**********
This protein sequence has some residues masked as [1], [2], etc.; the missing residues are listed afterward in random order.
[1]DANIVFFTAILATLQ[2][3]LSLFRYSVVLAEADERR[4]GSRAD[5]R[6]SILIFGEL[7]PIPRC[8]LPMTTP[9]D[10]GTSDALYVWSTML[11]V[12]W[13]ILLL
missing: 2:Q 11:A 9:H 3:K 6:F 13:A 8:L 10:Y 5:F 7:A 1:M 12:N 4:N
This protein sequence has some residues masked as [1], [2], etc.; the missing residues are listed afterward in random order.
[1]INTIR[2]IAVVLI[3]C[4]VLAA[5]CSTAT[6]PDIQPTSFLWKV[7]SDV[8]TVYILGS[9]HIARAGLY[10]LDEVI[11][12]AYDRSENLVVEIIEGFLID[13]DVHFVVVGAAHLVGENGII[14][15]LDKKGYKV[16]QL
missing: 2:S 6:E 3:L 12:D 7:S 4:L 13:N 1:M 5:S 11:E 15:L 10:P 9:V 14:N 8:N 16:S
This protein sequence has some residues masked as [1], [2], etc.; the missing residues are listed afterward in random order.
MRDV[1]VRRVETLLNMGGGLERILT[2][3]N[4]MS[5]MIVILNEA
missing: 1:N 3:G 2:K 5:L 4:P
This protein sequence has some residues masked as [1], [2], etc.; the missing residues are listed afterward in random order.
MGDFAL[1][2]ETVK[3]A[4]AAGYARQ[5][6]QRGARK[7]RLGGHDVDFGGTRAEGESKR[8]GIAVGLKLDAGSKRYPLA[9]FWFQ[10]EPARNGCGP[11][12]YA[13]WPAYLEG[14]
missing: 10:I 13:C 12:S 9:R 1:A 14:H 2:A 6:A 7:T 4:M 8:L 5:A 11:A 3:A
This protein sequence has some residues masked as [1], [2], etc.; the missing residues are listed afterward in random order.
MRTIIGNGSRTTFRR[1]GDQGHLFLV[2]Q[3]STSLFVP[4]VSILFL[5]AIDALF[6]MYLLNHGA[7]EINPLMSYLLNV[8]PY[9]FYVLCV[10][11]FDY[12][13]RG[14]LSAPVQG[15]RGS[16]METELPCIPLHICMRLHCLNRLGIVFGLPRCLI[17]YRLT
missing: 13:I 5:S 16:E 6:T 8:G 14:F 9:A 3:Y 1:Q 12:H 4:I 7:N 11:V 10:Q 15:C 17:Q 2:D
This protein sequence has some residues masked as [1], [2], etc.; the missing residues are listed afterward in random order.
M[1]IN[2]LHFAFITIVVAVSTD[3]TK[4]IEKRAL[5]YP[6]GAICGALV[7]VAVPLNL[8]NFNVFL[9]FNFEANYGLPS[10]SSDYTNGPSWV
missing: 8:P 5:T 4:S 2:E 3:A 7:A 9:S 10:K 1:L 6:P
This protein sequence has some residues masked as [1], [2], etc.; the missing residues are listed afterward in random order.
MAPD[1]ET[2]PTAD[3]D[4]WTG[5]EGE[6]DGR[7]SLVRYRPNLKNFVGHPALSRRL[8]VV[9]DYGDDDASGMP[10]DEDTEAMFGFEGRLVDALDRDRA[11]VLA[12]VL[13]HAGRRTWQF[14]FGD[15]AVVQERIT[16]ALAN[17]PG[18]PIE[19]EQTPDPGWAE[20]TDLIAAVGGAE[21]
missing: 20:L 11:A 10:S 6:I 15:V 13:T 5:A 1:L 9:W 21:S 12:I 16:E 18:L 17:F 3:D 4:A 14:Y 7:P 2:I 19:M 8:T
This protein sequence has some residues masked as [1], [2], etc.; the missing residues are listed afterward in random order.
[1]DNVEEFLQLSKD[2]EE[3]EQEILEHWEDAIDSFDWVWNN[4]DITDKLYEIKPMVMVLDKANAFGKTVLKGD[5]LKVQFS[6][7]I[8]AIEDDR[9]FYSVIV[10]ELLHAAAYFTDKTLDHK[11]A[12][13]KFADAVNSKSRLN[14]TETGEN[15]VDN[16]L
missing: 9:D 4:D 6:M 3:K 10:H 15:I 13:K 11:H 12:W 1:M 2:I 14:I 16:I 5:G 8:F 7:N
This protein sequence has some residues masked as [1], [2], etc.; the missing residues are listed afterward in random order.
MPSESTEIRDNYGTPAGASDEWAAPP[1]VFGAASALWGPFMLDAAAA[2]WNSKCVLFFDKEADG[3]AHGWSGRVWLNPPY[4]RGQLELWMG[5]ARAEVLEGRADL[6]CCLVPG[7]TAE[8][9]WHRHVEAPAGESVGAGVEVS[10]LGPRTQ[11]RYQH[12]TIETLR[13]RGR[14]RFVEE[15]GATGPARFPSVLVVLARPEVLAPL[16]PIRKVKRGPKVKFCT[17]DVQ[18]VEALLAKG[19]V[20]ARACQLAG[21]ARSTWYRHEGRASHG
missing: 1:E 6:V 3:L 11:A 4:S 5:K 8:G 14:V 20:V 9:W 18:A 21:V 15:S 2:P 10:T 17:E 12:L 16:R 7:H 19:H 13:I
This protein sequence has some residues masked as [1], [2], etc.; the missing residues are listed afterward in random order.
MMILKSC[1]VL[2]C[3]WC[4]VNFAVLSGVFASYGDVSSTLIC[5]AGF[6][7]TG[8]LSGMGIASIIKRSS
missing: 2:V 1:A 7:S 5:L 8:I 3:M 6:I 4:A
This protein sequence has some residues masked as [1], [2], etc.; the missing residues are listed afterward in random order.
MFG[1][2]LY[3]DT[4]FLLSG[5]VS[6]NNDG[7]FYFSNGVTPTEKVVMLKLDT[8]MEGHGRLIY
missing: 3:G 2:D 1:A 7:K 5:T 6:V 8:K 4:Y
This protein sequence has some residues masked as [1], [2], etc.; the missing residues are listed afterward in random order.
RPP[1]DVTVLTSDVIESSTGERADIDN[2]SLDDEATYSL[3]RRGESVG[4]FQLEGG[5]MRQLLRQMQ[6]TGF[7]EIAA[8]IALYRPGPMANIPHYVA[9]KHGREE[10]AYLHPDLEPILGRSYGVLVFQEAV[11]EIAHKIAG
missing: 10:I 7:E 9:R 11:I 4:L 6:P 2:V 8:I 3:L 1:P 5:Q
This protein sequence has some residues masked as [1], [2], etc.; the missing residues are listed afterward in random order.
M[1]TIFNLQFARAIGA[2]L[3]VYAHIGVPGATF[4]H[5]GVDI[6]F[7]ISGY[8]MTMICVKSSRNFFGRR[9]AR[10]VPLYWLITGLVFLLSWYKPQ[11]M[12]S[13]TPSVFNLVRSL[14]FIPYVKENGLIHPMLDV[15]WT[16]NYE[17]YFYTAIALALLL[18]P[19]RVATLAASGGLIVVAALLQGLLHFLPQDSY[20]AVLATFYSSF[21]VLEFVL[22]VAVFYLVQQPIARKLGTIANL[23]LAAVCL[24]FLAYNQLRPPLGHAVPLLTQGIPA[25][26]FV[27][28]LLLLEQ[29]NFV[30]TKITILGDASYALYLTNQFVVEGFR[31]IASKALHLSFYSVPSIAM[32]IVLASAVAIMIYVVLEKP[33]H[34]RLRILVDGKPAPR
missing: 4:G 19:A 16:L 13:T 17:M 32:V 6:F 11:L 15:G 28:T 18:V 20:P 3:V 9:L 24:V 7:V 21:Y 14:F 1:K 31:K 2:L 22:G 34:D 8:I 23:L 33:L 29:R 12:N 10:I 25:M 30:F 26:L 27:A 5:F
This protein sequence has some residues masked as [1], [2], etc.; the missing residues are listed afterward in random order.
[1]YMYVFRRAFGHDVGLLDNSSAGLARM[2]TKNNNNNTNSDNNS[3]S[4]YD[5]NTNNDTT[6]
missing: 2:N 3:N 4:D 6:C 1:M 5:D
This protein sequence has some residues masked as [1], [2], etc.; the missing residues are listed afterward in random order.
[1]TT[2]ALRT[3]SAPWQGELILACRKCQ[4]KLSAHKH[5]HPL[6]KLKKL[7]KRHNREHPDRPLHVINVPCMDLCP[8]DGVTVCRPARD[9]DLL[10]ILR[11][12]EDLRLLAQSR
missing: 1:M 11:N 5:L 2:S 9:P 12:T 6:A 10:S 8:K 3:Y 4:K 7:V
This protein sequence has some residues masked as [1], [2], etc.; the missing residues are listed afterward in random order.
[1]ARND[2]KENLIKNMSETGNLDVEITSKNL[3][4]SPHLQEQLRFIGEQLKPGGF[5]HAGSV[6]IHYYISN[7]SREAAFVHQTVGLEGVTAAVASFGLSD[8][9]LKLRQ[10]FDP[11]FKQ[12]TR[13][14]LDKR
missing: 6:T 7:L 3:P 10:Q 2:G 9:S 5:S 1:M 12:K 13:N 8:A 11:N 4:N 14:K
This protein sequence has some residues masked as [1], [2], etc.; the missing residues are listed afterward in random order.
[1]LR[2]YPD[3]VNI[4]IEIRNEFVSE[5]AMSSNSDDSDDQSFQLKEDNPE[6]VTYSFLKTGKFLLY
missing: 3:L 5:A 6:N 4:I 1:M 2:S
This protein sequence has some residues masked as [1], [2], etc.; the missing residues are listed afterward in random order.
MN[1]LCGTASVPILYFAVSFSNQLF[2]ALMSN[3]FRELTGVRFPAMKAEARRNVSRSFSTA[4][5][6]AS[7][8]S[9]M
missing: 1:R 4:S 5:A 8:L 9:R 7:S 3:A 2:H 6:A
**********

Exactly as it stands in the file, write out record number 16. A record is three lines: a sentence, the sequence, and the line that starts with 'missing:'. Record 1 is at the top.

This protein sequence has some residues masked as [1], [2], etc.; the missing residues are listed afterward in random order.
[1]ARND[2]KENLIKNMSETGNLDVEITSKNL[3][4]SPHLQEQLRFIGEQLKPGGF[5]HAGSV[6]IHYYISN[7]SREAAFVHQTVGLEGVTAAVASFGLSD[8][9]LKLRQ[10]FDP[11]FKQ[12]TR[13][14]LDKR
missing: 6:T 7:L 3:P 10:Q 2:G 9:S 5:S 1:M 12:K 13:N 8:A 11:N 4:N 14:K